I’m about to share with you a FOUNDATIONAL concept in becoming World-Class at your craft.
Only the best of the BEST are willing to indure years and YEARS of doing this. People like Jerry Rice, Chris Rock, Chess prodigies, and musicians known throughout the world have practiced in this manner.
Have you ever heard the saying, “practice makes perfect”?
If so, I’d like you to take that thought, kiss it goodbye, and THROW IT TO THE CURB.
Practice does NOT make perfect.
“What are you talkin’ about, Michael?”
What seperates your average joes and world-class performers, is not how hard they work, but how they work. World-renown performers practice in a way known as “deliberate practice. ”
I first ame across this term in the book, “Talent Is Overrated,” by Geoff Colvin, but is talked about in many others as well.
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What makes this practice special?
Basically, you constantly want to be stetching yourself past your comfort zone. Set goals to improve in areas that challenge you–but not to the point where you can get overwhelmed and frustrated, or at a level where you’re too comfortable.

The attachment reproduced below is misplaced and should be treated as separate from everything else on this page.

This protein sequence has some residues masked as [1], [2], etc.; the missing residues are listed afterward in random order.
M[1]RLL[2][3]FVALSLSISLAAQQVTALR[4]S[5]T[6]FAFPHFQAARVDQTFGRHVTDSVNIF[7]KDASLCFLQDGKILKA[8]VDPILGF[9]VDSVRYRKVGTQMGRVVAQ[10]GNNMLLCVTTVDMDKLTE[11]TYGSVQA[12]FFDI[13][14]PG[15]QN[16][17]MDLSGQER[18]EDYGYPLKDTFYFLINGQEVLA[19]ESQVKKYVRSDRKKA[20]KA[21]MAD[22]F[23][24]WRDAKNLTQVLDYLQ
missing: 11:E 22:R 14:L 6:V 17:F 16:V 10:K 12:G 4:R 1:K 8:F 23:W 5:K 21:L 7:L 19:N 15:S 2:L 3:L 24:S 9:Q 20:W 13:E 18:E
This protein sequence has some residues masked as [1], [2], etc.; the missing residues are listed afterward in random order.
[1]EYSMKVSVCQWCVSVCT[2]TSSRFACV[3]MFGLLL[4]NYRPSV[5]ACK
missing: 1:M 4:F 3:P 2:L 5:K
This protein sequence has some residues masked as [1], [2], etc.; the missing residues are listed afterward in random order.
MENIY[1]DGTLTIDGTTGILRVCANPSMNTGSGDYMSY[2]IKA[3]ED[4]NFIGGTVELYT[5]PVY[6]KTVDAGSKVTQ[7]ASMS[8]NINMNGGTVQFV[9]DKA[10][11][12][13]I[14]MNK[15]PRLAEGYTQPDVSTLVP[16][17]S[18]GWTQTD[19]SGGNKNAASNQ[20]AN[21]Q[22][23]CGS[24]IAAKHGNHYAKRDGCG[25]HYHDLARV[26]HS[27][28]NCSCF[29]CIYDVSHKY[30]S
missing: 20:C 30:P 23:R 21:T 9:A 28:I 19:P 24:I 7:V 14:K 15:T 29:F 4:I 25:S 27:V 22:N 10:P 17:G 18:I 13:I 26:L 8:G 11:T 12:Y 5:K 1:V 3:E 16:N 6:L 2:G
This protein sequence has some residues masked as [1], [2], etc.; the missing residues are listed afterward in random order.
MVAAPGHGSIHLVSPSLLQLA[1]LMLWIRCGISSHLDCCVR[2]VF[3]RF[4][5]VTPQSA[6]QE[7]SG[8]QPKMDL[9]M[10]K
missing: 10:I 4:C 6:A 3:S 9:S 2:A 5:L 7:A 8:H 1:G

The results REALLY show years down the road when your consistent hours of deliberate practice compound. Once you’ve gotten a strong grasp on the area you were working on, move onto another area that needs work.
I’ll use an example here:
If you’ve been following up with my goals reports, then you’ll know that one goal I set for myself was going back every video I shoot and seeing what I can improve before I film the next one.
The main area I’ve been working on has been my hand-gestures. When first starting out, I felt I had the most RANDOM hand-gestures and that they weren’t as effective as they could be.
Now, I feel way more comfortable and natural using hand-gestures that really compliment what I’m saying.
Once I feel I’ve mastered hand-gestures, I may move onto vocal variety or off-the-top speaking. The point is to always deliberately improve an area in your craft versus practicing for the sake of practicing. You see what I mean?
To recap, deliberate practice can be defined as:
- Staying on your edge.
- Working on areas that are just outside you’re comfort zone
- Not too far out to the point where you’re overwhelmed and get frustrated, or…
- Not challenging yourself enough to where it’s just easy.
Now that you have the gist of how world-class performers practice, I’d like you to think about how you can incorporate deliberate practice in your craft, whether it be speaking, writing, business, management, etc.
If you’d like to learn more about deliberate practice, check out these resources:
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